Teach a Man to Fish & you Have Fed Him For a Lifetime
Warner Pacific College
December 18th 2013
Teach a Man to Fish & You Have Fed Him For a Lifetime
The famous Chinese adage reads as follows: Give a man a fish and you feed him for a day; teach a man to fish and you have fed him for a lifetime. As this proverb continues to resonate deeply in my mind I find that the ability to hold oneself accountable is of upmost importance in regards to how we, as a society, determine the value and importance of our natural resources. The Lents community right here in southeast Portland, and also the Puget Ridge community in Seattle has determined that raising public awareness through sustainable urban farming, or simply put, community gardens, is one way to become environmentally conscientious.
It appears that our society has become accustomed to a lifestyle of convenience. The problem that I can identify here is that many young adults are unaware of the importance of harvesting your own food supply. Learning how to grow food under the right conditions is a skill one should not live without. By having your own personal garden, or a community garden, we can become effective in sustaining our natural environment. By decreasing the need for purchased items in the grocery store and then by canning your own fruits and vegetables for the off-season, you are conserving energy at a grand scale. Teaching the community, especially the younger populous, is an invaluable asset that can only strengthen a community, and furthermore give us the knowledge of how to assess our natural resources on a level we can all understand.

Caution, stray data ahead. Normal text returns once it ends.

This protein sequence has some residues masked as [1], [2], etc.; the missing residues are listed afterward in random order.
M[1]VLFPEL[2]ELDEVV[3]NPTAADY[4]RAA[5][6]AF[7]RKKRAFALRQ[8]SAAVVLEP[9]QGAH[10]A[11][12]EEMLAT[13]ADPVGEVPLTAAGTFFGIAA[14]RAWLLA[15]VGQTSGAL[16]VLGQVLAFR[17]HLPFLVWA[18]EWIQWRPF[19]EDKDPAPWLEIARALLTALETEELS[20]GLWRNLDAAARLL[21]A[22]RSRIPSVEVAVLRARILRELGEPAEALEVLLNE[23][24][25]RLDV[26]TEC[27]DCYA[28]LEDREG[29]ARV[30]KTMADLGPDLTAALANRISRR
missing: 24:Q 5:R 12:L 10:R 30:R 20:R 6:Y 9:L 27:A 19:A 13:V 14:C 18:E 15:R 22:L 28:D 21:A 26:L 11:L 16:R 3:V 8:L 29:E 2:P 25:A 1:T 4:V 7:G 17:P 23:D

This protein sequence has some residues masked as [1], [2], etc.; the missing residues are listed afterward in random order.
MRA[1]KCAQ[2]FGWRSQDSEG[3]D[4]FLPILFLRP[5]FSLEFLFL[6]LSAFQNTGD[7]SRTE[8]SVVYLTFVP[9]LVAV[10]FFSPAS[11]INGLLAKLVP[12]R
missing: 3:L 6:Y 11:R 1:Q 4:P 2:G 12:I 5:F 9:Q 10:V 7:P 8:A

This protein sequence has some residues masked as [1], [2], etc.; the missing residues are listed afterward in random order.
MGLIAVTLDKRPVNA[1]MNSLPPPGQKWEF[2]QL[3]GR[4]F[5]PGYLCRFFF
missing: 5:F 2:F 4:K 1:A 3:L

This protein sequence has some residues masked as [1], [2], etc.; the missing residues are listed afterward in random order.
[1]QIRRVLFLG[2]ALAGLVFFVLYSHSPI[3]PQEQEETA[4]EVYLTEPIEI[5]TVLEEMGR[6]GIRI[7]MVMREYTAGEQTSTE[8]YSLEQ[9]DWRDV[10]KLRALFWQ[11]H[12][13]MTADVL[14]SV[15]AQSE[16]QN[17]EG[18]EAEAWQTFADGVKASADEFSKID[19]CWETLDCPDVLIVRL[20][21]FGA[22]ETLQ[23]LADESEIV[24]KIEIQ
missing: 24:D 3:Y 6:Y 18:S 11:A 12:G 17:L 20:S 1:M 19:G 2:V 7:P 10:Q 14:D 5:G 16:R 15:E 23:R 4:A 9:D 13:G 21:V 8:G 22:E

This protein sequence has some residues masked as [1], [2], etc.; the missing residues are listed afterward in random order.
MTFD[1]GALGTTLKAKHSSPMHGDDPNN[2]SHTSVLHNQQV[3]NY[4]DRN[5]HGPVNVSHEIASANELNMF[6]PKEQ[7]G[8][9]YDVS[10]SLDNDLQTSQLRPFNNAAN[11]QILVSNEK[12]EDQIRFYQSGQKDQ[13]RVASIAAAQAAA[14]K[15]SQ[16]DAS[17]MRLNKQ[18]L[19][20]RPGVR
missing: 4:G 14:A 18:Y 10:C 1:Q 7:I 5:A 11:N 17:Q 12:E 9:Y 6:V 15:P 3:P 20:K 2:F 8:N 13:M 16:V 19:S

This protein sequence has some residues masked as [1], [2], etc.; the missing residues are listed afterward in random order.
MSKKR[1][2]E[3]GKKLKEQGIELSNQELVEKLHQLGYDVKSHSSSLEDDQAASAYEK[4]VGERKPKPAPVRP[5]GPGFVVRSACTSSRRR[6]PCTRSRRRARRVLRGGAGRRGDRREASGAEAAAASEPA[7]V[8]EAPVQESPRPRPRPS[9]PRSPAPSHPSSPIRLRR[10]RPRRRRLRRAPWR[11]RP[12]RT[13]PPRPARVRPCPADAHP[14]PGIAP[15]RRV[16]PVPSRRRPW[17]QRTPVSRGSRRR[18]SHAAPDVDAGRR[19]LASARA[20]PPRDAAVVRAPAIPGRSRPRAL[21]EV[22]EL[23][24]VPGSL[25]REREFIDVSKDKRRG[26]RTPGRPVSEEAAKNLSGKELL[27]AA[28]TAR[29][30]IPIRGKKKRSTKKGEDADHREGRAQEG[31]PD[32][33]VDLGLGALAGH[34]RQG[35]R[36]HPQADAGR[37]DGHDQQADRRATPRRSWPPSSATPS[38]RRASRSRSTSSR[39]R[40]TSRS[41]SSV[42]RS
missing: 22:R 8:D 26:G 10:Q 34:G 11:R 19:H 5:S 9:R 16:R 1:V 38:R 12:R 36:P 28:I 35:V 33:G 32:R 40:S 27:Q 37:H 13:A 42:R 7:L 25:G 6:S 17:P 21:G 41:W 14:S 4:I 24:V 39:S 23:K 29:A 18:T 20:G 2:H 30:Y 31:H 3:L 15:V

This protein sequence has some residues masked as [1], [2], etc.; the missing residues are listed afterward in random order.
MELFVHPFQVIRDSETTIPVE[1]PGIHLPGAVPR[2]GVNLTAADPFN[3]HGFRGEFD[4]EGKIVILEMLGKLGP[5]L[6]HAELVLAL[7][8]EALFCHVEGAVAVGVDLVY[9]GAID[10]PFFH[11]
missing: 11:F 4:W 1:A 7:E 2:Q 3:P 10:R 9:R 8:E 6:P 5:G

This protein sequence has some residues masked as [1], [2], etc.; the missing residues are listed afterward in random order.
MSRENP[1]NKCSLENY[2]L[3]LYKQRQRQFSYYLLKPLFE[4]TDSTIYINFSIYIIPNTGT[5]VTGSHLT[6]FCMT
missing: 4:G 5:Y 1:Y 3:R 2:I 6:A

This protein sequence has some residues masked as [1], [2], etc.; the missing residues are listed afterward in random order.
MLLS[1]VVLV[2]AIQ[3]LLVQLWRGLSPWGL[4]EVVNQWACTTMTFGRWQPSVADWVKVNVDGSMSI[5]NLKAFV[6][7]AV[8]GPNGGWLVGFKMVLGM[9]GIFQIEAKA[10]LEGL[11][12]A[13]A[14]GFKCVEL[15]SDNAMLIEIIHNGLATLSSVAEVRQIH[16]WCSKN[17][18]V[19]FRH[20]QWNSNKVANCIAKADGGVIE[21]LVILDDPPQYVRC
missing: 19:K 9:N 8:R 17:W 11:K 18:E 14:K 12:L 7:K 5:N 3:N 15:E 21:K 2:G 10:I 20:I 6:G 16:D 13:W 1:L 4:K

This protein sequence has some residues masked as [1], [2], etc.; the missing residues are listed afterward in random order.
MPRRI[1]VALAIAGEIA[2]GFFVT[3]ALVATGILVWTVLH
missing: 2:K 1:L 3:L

When addressing environmental concerns, such as food supply or land management, we can establish environmental regulations by contacting an agency, such as The Natural Resources Conservation Service where they can give us the technical assistance needed to get a project up and running. “Conservation technical assistance is the help NRCS and its partners provide to land users to address opportunities, concerns, and problems related to the use of natural resources and to help land users make sound natural resource management decisions on private, tribal, and other non-federal lands” (nrcs.usds.gov, 2013).
In order to be effective in sustaining our environment we need to make informed decisions, and also understand the importance of how making those informed decisions not only affect our current situations, but also how the decisions we make will affect us in the future to come. By first recognizing and admitting that there is indeed an environmental issue at hand, we can then become advocates for the solution, whatever that may be.
Environmental agencies can use tools and fancy equipment to test and give an overall assessment of the quality and or quantity of our natural resources, but we as a society can start by taking accountability for the impact we have on our environment—negative or positive. By acknowledging the information provided to us by these agencies and using the knowledge to teach others, which ultimately has an overall affect on our culture and lifestyle, we can sustain our natural resources as well as our future.
Being only takers of our resources in our natural environment will not teach us how to sustain for a lifetime, we must educate ourselves and the public on the footprint we choose to leave behind
Ashton, D. F. (2006). Lents' Children's Garden helps kids grow by teaching the how to garden. Retrieved 12 18, 2013, from eastpdxnews.com: eastpdxnews.com/community-resource/lents-childrens-garden-helps-grow-by-teaching-them-how-to-garden/
Conlin, R. (2011, 01 27). Making it work. Retrieved 12 18, 2013, from Seattle.Gov: conlin.seattle.gov/2011/01/27/new-urban-farms-in-parks-levy-opportunity-fund/
USDA, Natural Resources Conservation Service. (2013). Conservation Planning. Retrieved 12 -18, 2013, from www.nrcs.usda.gov:
Withgott, J. &. (2013). Environment: The Science Behind the Stories (5th Ed.). New York, NY: Pearson Benjamin Cummings.